News / Health

WHO: 38 Million Die Annually From Chronic Diseases

Margaret Besheer

The World Health Organization warned Thursday that 38 million people die each year from chronic diseases, which are preventable and treatable.

A new report from the WHO warns that nearly half of those who die from non-communicable diseases - about 16 million people - do so prematurely, before the age of 70. The majority of people who die from these illnesses reside in developing countries.

WHO says deaths from non-communicable illnesses, such as heart disease, cancer, diabetes and chronic lung disease, have increased worldwide since 2000, and grown the most in southeast Asia and the western Pacific. But by 2020, the largest increases in these deaths will occur in Africa. Progress in reversing the trends has been insufficient and uneven.

WHO Director-General Margaret Chan told a U.N. meeting Thursday that the childhood obesity epidemic is an early warning sign of bigger problems ahead.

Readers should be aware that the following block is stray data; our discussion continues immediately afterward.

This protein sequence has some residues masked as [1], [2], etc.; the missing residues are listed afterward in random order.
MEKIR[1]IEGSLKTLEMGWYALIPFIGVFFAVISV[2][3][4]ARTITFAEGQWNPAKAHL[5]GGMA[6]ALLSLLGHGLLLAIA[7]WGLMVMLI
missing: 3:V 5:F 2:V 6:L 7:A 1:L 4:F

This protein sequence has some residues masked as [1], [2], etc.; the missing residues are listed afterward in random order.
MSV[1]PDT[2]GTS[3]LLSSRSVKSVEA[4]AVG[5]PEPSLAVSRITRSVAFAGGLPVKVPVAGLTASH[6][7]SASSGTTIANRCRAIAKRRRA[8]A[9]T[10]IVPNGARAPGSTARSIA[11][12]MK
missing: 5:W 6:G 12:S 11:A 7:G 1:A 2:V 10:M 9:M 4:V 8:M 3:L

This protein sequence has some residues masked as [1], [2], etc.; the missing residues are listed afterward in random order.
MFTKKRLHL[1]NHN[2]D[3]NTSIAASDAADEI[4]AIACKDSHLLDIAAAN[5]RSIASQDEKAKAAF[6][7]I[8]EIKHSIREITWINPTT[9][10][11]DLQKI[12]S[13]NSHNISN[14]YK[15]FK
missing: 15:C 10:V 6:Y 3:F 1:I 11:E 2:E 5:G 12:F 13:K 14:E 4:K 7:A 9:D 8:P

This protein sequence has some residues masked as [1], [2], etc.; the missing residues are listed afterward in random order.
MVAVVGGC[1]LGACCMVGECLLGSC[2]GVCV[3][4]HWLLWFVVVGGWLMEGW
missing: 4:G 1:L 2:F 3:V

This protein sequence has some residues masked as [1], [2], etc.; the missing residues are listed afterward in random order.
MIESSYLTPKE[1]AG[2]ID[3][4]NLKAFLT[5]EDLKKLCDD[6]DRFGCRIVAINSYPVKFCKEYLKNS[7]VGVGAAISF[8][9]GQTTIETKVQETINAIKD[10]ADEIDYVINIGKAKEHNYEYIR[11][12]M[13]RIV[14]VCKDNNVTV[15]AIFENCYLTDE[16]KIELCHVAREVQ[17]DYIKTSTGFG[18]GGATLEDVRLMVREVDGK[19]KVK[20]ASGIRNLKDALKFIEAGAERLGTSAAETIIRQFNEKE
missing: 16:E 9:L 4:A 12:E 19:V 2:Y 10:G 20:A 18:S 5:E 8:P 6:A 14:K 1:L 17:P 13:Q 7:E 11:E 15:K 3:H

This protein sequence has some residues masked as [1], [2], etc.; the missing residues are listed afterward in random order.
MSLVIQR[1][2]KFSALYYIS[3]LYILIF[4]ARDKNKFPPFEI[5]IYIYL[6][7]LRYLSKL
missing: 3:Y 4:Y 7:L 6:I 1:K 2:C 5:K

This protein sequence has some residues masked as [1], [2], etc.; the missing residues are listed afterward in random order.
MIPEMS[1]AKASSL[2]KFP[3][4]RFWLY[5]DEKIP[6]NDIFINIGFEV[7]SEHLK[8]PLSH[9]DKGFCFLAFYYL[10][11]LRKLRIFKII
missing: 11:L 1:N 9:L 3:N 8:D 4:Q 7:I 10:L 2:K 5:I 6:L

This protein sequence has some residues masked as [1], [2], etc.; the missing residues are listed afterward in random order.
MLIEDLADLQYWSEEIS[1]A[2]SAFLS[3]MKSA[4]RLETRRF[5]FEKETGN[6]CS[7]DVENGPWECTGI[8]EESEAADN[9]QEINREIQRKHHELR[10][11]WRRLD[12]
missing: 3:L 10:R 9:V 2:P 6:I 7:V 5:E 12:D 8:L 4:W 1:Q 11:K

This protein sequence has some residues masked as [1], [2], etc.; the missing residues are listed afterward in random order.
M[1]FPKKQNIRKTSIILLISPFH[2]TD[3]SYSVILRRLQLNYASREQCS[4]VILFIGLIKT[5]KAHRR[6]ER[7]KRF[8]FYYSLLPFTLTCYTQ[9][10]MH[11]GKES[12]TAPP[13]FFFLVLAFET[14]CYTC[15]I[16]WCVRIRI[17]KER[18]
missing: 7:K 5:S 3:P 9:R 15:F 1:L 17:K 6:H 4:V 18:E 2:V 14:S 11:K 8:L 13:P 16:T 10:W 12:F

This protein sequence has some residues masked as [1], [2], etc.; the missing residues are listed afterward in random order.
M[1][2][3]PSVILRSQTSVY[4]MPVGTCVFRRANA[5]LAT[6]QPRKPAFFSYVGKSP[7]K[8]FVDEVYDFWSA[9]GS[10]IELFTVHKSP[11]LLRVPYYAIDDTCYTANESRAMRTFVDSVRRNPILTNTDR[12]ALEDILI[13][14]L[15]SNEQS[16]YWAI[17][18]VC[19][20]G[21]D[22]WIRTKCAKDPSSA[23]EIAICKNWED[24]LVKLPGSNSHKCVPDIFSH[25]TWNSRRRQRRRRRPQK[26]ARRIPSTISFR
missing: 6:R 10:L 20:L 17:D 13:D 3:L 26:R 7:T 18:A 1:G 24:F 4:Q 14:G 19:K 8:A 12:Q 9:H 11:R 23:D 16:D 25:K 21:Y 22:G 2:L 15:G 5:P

“An abundance of overweight children readily progresses to an abundance of chronically ill adults and a financial burden on the health systems that can be unbearable even in the richest countries in the world,” she said.

Reducing obesity

Chan said a decline in childhood obesity would be an indication that some of the major risk factors for these diseases are being attacked at their core.  

The report, which breaks down the data on a country-by-country basis, notes that governments are aware of the problem of chronic illnesses and at least half of them have a plan and funding to address them. More countries also are monitoring some of the main risk factors that bring on these illnesses, such as alcohol consumption, tobacco use, an unhealthy diet and a lack of exercise.

More than half the world’s governments have signed up to a WHO global action plan to reduce premature deaths from non-communicable diseases by a quarter by 2025.

Chan said prevention, early diagnosis and treatment are important tools in reaching this goal. “Early diagnosis, early treatment can be secondary prevention to prevent heart attacks, to prevent kidney failure, blindness from diabetes, and to prevent amputation.”

She said WHO is working to make sure that people not only have a long life expectancy, but a healthy one.

 

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